Fisk is at his best when he gets off his soapbox and concentrates on his strengths: telling the stories of history's victims and exposing the lies of the powerful. Some of the most impressive writing in The Great War for Civilisation, which ranges across a century of regional conflict, explores events that took place decades before the author's birth, notably the Armenian genocide of 1915, the subject of a chapter titled "The First Holocaust." Fisk's prodigious skills as a narrator are on vivid display in his moving account of Armenians marching off to death, based on interviews he conducted with survivors living their last days in a home for the blind in Beirut. "The First Holocaust" will make it more difficult for Turkey and its well-placed friends (among them Princeton historian Bernard Lewis, a favored guest at the Vice Presidential mansion) to sustain its campaign of denial.
The Great War for Civilisation is also peopled with extraordinary characters, whom Fisk wisely allows to speak for themselves in all their fascinating--and disconcerting--dissonance. When he meets Mikhail Kalashnikov at an international arms fair in Abu Dhabi, the inventor of the eponymous rifle assures him that good prevails in the end and that "the time will come when my weapons will be no more used or necessary." (Needless to say, Fisk does not share his optimism.) And there are indelible scenes, notably an interview in Iran's Qasr prison with Sadeq Khalkhali, the infamous cleric who summarily dispatched many functionaries of the Shah's regime to the firing squad. While offering a religious defense of stoning, Khalkhali attacks a tub of ice cream, digging "his little spoon into the melting white ice-cream, oblivious to the bare-headed prisoners who trudged past behind him, heaving barrels loaded with cauldrons of vegetable soup." Not far away women in chadors, clutching children, seek the release of their imprisoned husbands, but the smiling Khalkhali pays them no mind.
Fisk is sometimes rather too eager for the spotlight, making himself a character in the dramas he reports. Writing of the assassination of Ayatollah Muhammad Baqir al-Sadr, a leading Iraqi Shiite cleric, he says, "Only when I asked to visit Najaf in [July] 1980 did a Baath Party official tell the truth." But my recollection (I was then in Lebanon) was that months before his "scoop" there was no lack of knowledge about the savage killing of the revered cleric in Abu Ghraib prison. Sadr died as nails were driven into his head, after he was forced to watch the abuse and then execution of his sister, Bint Huda. Still, Fisk has captured many a scoop during his long and distinguished career, from his reporting on Sabra and Shatila to his revelations that the Iranian passenger jet blasted out of the air in 1988 by the USS Vincennes was identified by other American naval vessels as a civilian plane on a routine, scheduled flight, contrary to official US claims at the time.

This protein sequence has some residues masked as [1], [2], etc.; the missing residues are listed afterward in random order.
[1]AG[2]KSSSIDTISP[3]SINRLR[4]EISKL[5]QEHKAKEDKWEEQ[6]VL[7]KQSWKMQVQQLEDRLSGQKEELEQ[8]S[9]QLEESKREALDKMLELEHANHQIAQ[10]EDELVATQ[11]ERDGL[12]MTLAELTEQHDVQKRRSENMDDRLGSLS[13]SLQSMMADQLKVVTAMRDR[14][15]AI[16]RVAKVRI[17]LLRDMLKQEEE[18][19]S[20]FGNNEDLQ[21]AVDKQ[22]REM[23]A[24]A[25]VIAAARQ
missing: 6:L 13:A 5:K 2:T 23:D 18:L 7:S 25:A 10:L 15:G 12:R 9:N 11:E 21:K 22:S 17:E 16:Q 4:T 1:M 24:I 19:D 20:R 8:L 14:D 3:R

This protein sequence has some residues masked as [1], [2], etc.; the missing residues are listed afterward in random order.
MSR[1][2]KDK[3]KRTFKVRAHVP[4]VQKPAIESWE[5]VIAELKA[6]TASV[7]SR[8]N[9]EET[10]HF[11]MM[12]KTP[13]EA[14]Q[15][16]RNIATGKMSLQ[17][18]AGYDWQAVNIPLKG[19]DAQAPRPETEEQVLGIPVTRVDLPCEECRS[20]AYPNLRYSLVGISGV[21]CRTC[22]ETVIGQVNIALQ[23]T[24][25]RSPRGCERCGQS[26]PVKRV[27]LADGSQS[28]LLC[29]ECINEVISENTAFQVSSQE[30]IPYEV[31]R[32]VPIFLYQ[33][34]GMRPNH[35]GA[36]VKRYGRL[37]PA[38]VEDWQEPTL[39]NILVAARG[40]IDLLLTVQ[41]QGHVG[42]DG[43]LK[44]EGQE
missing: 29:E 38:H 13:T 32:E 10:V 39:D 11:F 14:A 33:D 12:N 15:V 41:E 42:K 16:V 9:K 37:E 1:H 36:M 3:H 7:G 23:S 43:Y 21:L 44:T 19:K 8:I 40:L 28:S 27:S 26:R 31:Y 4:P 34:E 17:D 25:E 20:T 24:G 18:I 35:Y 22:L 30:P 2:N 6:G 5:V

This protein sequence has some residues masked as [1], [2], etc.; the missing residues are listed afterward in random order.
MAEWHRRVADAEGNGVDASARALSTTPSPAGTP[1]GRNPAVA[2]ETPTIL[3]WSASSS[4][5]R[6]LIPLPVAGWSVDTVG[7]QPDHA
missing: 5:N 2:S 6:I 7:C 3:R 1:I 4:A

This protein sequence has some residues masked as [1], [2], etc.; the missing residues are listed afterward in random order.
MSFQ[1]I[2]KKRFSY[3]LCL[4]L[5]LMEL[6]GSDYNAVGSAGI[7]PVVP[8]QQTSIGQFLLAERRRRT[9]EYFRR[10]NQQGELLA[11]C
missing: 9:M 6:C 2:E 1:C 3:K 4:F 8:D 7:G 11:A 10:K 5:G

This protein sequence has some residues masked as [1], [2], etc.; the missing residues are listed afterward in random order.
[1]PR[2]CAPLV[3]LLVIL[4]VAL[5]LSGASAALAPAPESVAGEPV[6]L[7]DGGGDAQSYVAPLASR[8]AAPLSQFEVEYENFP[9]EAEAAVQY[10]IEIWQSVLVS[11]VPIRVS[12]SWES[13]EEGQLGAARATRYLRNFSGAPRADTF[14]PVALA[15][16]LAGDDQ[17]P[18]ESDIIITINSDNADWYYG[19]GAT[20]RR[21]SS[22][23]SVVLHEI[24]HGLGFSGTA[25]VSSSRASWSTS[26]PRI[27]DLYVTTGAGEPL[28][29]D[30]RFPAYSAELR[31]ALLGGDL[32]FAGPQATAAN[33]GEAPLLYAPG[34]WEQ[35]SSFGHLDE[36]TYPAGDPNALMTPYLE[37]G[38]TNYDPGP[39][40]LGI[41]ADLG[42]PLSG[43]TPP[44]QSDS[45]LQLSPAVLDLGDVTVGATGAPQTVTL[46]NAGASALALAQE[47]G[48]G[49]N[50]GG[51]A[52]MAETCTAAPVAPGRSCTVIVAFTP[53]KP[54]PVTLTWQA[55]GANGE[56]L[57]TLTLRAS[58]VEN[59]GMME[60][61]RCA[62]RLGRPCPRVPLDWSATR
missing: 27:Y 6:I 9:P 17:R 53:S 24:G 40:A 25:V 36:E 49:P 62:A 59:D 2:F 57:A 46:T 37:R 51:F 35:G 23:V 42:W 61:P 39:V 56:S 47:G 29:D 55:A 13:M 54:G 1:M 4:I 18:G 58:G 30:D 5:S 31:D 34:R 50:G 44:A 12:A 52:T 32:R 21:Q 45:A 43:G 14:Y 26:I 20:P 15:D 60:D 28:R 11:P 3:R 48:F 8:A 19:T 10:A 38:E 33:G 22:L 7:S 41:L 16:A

What is more, he has been especially fearless in uncovering official deception, as in his reporting on Israel's siege of the West Bank in 2002, when Palestinian residences and government offices were ransacked, pillaged and smeared with feces. Israel tried futilely to dismiss reports as "baseless incitement whipped up by the Palestinian Authority," but the stories by Fisk and others proved otherwise. He contrasts American journalists "who report in so craven a fashion from the Middle East--so fearful of Israeli criticism that they turn Israeli murder into 'targeted attacks' and illegal settlements into 'Jewish neighborhoods'" with their Israeli colleagues, notably Ha'aretz's Ramallah correspondent Amira Hass, who abjures pablum and writes with deep moral insight about Israelis and Palestinians.
Although he is often vilified by Israel's friends for his criticisms of the Jewish state, Fisk is no less scathing about the late Yasir Arafat and other Arab and Muslim politicians and despots, many of whom, he notes, have benefited from the self-interested patronage of the powerful, including the United States. After the Oslo Accords were signed in 1993, the United States and Israel were content to allow Arafat to establish himself as a petty autocrat, one of a number of aspects of the Israeli-Palestinian conflict that Fisk treats in a fifty-page chapter and at various other points in his book. A different choice might have been made by insisting on building democratic political structures in Palestine. Instead, there was a myopic focus on Israeli "security," with Arafat cast as Israel's gendarme in Palestine. In 1994 I asked Yossi Beilin at a private meeting in Boston whether a peace built between societies would be more durable than one made by forging a deal with Arafat and his cronies. Beilin was then Deputy Foreign Minister in the government of Yitzhak Rabin, and he was a key architect of the Oslo "peace process." He replied impatiently: "The Palestinian state is going to be a dictatorship just like all the other Arab states." As Fisk notes, neither the Israelis nor the Americans objected to Arafat's allergy to democracy until the outbreak of the second intifada, when the call for Palestinian political reform became a virtual mantra in Washington and Tel Aviv:
Far from condemning the ever-increasing signs of despotism on the other side of their border, the Israelis lavished only praise on Arafat's new security measures. U.S. State Department spokesmen, while making routine reference to their "concern" for human rights, welcomed and congratulated Arafat on the vitality of his secret midnight courts--a fact bitterly condemned by Amnesty International. Equally secret meetings of Arafat's inner cabinet, which led to mass arrests of political opponents, were ignored by the U.S. administration.